Review: The Triune God

29491966Fred Sanders is Professor of Theology in the Torey Honors Institute at Biola University in La Mirada, California. He received an MDiv from Asbury Theological Seminary and a PhD from Graduate Theological Union in Berkeley, California. Sanders is the author or editor of numerous books, including Advancing Trinitarian Theology: Explorations in Constructive Dogmatics and The Deep Things of God: How the Trinity Changes Everything.Still, Sanders’ most significant contribution to the contemporary conversation regarding Trinitarian theology is undoubtebly his recent volume in the New Studies in Dogmatics series.

The Triune God seeks to secure the reader’s knowledge of the triune God by rightly ordering the theological language more closely to the manner that the Trinity was revealed—a gift of divine revelation before theological achievement of the Christian church. Sanders showcases the heart of the New Studies in Dogmatics series, as he labors to retrieve the riches of classical Christian doctrine regarding the nature of God for the sake of contemporary theological renewal. Sanders is persuasive and articulate, and he does much to offer the readers a demonstration of Trinitarian exegesis that leads doctrinal conviction expressed in worship.

The Triune Godis organized unconventionally, as Sanders acknowledges (p. 19). In the initial chapter, Sanders places the doctrine of the Trinity as “a doxological movement of thought that gives glory to the Father, Son, and Holy Spirit” (p. 20). This directs the reader’s heart and mind towards a necessary attunement to begin the exploration. The following chapters set the doctrine of the Trinity within a biblical theology of mystery, the communicative missions of the Son and Spirit, and then the Scriptural form of that communication is examined from the Incarnation to Pentecost. The remaining chapters explore the implications of God’s redemptive actions in the sending of himself and positions the reader towards a model of Trinitarian exegesis, which is then used to explore the Trinitarian presences in the Old Testament. This structure indicates a crucial order to be observed in the reader’s knowledge of the Trinity: revelation in the missions, attestation in the New Testament, and adumbration in the Old Testament (p. 23).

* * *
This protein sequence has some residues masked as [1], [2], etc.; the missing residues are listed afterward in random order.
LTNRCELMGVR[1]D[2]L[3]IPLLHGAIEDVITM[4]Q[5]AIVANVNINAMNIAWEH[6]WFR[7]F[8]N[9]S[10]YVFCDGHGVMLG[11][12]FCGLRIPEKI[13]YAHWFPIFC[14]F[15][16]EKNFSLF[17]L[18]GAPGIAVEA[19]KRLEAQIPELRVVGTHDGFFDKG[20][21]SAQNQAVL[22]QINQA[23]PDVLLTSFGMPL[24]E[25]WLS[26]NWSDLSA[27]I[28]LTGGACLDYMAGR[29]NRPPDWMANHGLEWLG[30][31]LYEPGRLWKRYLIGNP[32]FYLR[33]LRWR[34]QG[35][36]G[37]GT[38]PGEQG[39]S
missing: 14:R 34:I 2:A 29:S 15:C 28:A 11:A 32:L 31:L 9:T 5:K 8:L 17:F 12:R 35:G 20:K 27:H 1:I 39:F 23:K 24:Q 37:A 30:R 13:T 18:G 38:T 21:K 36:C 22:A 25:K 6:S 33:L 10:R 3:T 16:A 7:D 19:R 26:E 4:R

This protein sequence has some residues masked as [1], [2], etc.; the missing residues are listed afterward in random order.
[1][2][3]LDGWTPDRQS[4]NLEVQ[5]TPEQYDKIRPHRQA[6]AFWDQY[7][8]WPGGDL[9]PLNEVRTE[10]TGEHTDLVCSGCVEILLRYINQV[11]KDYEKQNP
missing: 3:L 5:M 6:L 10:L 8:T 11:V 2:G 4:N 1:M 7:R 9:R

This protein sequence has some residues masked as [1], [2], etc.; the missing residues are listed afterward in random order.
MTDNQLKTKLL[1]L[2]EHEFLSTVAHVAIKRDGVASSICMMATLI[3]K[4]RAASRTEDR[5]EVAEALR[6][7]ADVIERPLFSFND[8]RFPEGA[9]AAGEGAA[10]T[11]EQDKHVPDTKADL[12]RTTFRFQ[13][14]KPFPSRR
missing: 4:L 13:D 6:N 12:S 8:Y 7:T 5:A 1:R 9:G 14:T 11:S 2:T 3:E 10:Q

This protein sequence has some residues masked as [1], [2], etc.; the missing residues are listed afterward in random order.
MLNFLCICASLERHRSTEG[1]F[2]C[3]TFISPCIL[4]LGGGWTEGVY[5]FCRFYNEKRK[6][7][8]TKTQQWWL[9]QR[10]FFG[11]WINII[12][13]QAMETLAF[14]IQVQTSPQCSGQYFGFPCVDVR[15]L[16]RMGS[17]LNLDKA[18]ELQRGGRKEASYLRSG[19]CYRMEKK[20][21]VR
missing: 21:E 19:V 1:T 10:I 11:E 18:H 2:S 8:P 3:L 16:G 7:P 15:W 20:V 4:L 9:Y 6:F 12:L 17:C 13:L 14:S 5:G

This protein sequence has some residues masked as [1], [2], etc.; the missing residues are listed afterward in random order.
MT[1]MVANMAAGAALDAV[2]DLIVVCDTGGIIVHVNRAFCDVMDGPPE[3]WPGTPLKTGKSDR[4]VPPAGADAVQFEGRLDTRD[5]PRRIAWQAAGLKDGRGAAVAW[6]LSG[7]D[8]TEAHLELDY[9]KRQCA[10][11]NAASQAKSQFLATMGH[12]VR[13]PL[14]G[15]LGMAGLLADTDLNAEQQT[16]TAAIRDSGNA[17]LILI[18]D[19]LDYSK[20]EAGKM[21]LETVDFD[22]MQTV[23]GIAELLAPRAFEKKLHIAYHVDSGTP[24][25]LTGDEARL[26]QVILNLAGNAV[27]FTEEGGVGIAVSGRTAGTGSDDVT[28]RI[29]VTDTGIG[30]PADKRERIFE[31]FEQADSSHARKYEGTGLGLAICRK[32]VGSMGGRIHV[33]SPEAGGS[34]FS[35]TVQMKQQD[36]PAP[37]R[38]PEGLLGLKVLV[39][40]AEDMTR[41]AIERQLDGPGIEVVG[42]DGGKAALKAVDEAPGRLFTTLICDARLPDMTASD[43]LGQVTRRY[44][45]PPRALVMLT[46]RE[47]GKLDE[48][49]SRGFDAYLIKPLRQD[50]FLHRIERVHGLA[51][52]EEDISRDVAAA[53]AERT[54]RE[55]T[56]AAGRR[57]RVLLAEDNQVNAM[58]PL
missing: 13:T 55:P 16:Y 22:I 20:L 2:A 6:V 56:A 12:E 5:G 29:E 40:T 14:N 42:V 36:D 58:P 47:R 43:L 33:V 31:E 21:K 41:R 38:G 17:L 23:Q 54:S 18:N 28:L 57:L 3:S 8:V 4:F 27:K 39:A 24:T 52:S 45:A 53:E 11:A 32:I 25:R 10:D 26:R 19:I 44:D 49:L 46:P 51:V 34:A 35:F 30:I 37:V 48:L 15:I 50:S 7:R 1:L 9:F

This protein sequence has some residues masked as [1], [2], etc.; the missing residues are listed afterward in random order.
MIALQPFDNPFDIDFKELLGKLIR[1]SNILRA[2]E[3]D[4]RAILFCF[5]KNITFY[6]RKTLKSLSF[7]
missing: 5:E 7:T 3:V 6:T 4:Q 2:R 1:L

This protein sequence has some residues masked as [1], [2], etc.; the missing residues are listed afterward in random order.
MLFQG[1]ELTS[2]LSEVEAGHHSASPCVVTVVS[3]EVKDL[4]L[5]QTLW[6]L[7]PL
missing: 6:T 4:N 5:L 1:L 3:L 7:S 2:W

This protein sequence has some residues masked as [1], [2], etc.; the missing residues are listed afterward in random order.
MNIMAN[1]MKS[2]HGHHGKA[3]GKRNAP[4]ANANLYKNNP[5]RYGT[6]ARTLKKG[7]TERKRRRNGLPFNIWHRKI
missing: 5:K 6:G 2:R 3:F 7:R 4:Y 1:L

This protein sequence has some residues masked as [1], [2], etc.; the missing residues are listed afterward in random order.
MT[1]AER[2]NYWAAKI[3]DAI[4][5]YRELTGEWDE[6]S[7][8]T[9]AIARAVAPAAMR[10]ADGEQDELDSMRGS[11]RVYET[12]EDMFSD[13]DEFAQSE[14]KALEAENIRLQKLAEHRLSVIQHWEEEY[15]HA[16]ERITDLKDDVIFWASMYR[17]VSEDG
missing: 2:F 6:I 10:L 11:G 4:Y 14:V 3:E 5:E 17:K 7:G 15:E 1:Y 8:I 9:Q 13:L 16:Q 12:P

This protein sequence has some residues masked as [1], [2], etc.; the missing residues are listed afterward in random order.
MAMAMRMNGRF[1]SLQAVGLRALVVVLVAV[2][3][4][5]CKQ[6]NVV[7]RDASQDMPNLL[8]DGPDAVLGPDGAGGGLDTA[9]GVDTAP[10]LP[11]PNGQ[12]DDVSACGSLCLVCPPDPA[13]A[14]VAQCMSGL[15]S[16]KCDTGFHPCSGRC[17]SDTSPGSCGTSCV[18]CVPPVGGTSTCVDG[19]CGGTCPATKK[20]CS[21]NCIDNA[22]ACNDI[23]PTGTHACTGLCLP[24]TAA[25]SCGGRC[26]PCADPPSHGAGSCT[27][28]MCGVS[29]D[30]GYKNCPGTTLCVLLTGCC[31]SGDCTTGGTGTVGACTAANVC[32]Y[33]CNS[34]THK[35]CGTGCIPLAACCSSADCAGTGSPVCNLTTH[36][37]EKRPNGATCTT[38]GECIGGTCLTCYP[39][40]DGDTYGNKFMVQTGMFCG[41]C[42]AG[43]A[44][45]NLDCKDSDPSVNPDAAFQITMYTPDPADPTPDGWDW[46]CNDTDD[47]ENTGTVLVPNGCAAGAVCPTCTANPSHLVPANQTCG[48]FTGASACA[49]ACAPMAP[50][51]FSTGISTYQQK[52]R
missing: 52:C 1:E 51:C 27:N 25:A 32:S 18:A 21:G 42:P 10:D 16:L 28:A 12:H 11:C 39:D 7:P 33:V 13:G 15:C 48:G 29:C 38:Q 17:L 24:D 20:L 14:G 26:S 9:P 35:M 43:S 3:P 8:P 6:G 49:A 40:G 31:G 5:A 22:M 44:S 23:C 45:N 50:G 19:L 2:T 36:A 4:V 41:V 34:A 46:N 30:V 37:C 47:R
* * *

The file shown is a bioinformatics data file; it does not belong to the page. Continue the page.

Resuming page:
The strengths of The Triune God are evident as the reader exits the initial chapters. Sanders is a gifted communicator and well-acquainted with conversations new and old about the Trinity. The book is carefully written and wonderfully presented. The structural organization of the book is somewhat odd in comparison to other works on the market of similar scope. But, as the reader discovers the intentionality behind such approach and witnesses impact therein, it is hard to see this as a shortcoming. In fact, accompanied by Sanders’ logical coherence of the subject matter, it is easily one of the book’s biggest strength. Readers will especially appreciate Sanders keen ability to bring the reader back to Scripture while remaining in conversation with Christians from nearly every era of redemptive history. This is definitely an academic engagement on the subject and some readers will do better to explore other options. Nevertheless, this is also one of the best treatments on the Trinity available today.

The Triune God by Fred Sanders is simply excellent. It begins with worship and ends with a deep adoration for God. Sanders is rooted in Scripture and centered on the missional nature of the Son and Spirit. It is clearly written and persuasively presented. If you are looking for a tour de forcejourney into the most important theological conviction of the Christian faith, then The Triune God is an essential read. It comes recommended without hesitation!

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